The wireless industry is undergoing a major evolution from narrow-band, circuit-switched legacy systems to broadband, IP-centric platforms. A common theme in this broadband evolution is the use of OFDM modem and open network architectures. This chapter discusses the modern view of packet-based broadband wireless communications and their associated challenges. We will cover some of the latest technological advances in digital broadcasting, wireless local area network (LAN), and beyond 3rd generation mobile networks. The roles of OFDM modem and MAC protocols in an air interface are described. These modules must be synergistically integrated in order for the network to (1) achieve high spectral efficiency per unit area (bit/s/Hz/square-meter), and (2) to meet the anticipated peak throughput requirements for multimedia traffic.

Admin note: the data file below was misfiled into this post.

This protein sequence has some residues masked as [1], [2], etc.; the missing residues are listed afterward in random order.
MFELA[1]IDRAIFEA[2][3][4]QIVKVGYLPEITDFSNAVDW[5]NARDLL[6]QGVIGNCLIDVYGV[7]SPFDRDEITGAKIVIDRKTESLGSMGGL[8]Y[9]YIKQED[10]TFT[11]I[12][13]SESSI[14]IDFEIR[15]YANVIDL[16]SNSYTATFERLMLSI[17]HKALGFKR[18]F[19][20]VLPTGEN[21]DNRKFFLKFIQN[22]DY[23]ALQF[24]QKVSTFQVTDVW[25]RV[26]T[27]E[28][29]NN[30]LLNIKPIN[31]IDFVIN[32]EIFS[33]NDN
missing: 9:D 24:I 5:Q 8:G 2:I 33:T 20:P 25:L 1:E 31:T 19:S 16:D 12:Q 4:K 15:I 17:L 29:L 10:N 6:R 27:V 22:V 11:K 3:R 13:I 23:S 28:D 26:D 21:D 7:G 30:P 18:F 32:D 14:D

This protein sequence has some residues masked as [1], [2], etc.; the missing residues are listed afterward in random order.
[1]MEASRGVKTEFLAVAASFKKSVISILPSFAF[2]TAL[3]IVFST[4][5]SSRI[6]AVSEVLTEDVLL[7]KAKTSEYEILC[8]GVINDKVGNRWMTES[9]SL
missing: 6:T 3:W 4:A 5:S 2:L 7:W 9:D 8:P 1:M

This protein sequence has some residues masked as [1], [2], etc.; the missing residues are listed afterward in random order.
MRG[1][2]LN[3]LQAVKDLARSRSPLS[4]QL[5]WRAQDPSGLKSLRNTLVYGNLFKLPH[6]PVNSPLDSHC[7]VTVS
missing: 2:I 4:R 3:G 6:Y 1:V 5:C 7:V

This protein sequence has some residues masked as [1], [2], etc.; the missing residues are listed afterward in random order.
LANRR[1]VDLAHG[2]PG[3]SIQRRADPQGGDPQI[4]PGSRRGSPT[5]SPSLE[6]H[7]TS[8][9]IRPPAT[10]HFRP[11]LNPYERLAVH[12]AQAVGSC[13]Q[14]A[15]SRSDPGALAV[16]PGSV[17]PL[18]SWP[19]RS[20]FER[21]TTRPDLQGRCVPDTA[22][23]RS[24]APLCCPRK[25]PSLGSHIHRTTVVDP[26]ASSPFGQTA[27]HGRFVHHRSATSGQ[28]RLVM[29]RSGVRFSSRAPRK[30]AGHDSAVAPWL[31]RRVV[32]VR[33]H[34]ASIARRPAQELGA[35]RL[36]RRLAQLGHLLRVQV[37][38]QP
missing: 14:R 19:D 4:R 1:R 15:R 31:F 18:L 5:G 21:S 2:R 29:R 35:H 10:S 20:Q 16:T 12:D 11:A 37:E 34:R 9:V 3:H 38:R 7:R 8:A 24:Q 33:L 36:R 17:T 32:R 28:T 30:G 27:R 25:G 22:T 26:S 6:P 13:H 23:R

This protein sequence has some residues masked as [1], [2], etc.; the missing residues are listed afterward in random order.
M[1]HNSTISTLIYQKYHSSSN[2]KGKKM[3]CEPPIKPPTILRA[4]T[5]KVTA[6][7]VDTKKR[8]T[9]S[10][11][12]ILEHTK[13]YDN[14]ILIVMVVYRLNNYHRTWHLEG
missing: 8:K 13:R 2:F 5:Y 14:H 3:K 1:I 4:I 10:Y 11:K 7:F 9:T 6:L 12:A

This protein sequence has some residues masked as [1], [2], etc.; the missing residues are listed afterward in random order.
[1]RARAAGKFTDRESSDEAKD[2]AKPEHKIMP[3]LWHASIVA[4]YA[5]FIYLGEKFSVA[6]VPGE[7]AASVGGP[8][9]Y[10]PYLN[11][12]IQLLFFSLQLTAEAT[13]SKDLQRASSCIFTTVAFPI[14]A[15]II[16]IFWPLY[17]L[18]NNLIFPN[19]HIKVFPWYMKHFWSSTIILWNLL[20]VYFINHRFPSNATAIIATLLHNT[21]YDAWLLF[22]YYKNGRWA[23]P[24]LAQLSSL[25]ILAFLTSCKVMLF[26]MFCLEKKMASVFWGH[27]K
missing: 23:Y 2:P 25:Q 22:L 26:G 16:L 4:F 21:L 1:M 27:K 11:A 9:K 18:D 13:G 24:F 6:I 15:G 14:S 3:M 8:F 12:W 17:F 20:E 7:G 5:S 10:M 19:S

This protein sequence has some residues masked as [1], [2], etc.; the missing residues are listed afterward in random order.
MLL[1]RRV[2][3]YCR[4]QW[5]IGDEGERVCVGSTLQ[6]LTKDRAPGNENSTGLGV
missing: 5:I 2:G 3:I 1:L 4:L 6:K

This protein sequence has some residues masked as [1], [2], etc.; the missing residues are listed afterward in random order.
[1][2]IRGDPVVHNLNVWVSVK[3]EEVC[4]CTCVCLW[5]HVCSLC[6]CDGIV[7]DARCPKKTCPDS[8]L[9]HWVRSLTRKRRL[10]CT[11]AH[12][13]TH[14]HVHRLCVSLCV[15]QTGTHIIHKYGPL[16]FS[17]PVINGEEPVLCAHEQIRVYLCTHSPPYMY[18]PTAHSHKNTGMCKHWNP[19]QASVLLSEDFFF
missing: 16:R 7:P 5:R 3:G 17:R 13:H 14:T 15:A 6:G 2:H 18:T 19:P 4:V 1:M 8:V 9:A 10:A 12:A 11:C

OFDM has become one of the most exciting developments in the area of modern broadband wireless networks. Although the notion of multicarrier transmission or multiplexing (e.g., frequency-division multiplexing - FDM) can be dated back to 1950s, high spectral efficiency and low cost implementation of FDM became possible in the 1970s and 1980s with advances in Digital Fourier Transform (DFT). It is not until the 1990s that we witnessed the first commercial OFDM-based wireless system – the digital audio broadcasting (DAB) standard. A few historical notes are listed below